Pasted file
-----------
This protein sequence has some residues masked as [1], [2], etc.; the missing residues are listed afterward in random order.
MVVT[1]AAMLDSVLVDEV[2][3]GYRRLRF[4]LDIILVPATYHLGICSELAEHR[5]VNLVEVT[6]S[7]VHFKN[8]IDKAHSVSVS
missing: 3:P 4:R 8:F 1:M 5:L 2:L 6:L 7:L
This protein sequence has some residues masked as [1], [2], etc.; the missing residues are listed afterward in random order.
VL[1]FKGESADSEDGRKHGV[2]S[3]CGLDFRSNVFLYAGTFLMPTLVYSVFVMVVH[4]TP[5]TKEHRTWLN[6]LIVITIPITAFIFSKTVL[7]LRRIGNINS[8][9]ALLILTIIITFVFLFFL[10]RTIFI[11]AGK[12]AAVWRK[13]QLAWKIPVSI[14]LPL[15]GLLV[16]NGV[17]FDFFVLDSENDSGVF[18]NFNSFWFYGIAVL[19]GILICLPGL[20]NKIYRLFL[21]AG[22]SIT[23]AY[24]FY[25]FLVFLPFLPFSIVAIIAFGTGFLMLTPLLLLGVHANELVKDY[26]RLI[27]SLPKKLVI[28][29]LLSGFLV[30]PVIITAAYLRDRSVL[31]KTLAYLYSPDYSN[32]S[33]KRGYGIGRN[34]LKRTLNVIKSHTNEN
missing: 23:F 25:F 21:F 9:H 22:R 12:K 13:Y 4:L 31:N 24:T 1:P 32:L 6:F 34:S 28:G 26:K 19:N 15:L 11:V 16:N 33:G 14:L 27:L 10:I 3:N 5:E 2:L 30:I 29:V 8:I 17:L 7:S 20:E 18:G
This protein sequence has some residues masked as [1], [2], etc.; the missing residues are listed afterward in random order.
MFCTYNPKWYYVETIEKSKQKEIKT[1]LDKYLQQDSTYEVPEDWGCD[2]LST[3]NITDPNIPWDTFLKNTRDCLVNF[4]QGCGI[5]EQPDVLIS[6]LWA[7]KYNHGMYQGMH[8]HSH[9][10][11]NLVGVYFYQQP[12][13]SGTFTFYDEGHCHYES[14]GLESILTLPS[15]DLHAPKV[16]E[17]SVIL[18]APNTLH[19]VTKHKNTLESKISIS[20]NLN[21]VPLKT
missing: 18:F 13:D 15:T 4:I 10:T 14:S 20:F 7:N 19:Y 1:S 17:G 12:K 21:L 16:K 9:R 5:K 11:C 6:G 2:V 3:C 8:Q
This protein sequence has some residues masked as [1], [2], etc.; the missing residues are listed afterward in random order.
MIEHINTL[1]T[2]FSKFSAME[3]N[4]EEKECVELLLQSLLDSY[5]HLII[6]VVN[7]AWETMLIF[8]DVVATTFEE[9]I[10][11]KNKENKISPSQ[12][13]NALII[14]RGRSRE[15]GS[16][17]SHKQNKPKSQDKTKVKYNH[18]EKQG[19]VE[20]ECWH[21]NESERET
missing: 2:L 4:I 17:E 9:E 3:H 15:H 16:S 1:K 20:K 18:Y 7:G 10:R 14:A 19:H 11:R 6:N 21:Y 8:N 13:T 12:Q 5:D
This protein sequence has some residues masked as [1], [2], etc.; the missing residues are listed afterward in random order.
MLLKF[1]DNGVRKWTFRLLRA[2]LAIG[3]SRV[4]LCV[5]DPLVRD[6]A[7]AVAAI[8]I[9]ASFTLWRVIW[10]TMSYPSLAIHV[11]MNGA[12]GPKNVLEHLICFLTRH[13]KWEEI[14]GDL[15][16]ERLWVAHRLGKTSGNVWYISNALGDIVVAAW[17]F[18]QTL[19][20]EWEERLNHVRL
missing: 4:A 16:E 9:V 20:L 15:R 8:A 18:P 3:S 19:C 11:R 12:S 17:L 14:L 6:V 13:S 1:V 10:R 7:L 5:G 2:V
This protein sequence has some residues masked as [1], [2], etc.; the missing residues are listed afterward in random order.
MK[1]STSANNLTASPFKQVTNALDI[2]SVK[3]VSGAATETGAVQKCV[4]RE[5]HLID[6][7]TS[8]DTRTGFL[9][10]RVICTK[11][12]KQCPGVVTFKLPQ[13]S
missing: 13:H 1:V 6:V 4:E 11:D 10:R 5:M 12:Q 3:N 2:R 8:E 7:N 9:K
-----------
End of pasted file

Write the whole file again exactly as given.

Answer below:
This protein sequence has some residues masked as [1], [2], etc.; the missing residues are listed afterward in random order.
MVVT[1]AAMLDSVLVDEV[2][3]GYRRLRF[4]LDIILVPATYHLGICSELAEHR[5]VNLVEVT[6]S[7]VHFKN[8]IDKAHSVSVS
missing: 3:P 4:R 8:F 1:M 5:L 2:L 6:L 7:L
This protein sequence has some residues masked as [1], [2], etc.; the missing residues are listed afterward in random order.
VL[1]FKGESADSEDGRKHGV[2]S[3]CGLDFRSNVFLYAGTFLMPTLVYSVFVMVVH[4]TP[5]TKEHRTWLN[6]LIVITIPITAFIFSKTVL[7]LRRIGNINS[8][9]ALLILTIIITFVFLFFL[10]RTIFI[11]AGK[12]AAVWRK[13]QLAWKIPVSI[14]LPL[15]GLLV[16]NGV[17]FDFFVLDSENDSGVF[18]NFNSFWFYGIAVL[19]GILICLPGL[20]NKIYRLFL[21]AG[22]SIT[23]AY[24]FY[25]FLVFLPFLPFSIVAIIAFGTGFLMLTPLLLLGVHANELVKDY[26]RLI[27]SLPKKLVI[28][29]LLSGFLV[30]PVIITAAYLRDRSVL[31]KTLAYLYSPDYSN[32]S[33]KRGYGIGRN[34]LKRTLNVIKSHTNEN
missing: 23:F 25:F 21:F 9:H 22:R 12:K 13:Y 4:L 31:N 24:T 1:P 32:L 6:F 34:S 28:G 26:K 19:N 15:L 11:V 16:N 33:G 14:L 27:L 10:I 3:N 5:E 2:L 30:I 29:V 8:I 17:L 7:S 20:E 18:G
This protein sequence has some residues masked as [1], [2], etc.; the missing residues are listed afterward in random order.
MFCTYNPKWYYVETIEKSKQKEIKT[1]LDKYLQQDSTYEVPEDWGCD[2]LST[3]NITDPNIPWDTFLKNTRDCLVNF[4]QGCGI[5]EQPDVLIS[6]LWA[7]KYNHGMYQGMH[8]HSH[9][10][11]NLVGVYFYQQP[12][13]SGTFTFYDEGHCHYES[14]GLESILTLPS[15]DLHAPKV[16]E[17]SVIL[18]APNTLH[19]VTKHKNTLESKISIS[20]NLN[21]VPLKT
missing: 18:F 13:D 15:T 4:I 10:T 14:S 20:F 7:N 19:Y 1:S 17:G 12:K 21:L 16:K 9:R 5:K 11:C 6:G 2:V 3:C 8:Q
This protein sequence has some residues masked as [1], [2], etc.; the missing residues are listed afterward in random order.
MIEHINTL[1]T[2]FSKFSAME[3]N[4]EEKECVELLLQSLLDSY[5]HLII[6]VVN[7]AWETMLIF[8]DVVATTFEE[9]I[10][11]KNKENKISPSQ[12][13]NALII[14]RGRSRE[15]GS[16][17]SHKQNKPKSQDKTKVKYNH[18]EKQG[19]VE[20]ECWH[21]NESERET
missing: 2:L 4:I 17:E 9:E 3:H 15:H 16:S 1:K 20:K 18:Y 7:G 10:R 14:A 19:H 11:R 6:N 21:Y 8:N 13:T 12:Q 5:D
This protein sequence has some residues masked as [1], [2], etc.; the missing residues are listed afterward in random order.
MLLKF[1]DNGVRKWTFRLLRA[2]LAIG[3]SRV[4]LCV[5]DPLVRD[6]A[7]AVAAI[8]I[9]ASFTLWRVIW[10]TMSYPSLAIHV[11]MNGA[12]GPKNVLEHLICFLTRH[13]KWEEI[14]GDL[15][16]ERLWVAHRLGKTSGNVWYISNALGDIVVAAW[17]F[18]QTL[19][20]EWEERLNHVRL
missing: 4:A 16:E 9:V 20:L 15:R 8:A 18:P 3:S 19:C 11:R 12:S 17:L 14:L 6:V 13:S 1:V 10:R 7:L 5:G 2:V
This protein sequence has some residues masked as [1], [2], etc.; the missing residues are listed afterward in random order.
MK[1]STSANNLTASPFKQVTNALDI[2]SVK[3]VSGAATETGAVQKCV[4]RE[5]HLID[6][7]TS[8]DTRTGFL[9][10]RVICTK[11][12]KQCPGVVTFKLPQ[13]S
missing: 13:H 1:V 6:V 4:E 11:D 10:R 5:M 12:Q 3:N 2:R 8:E 7:N 9:K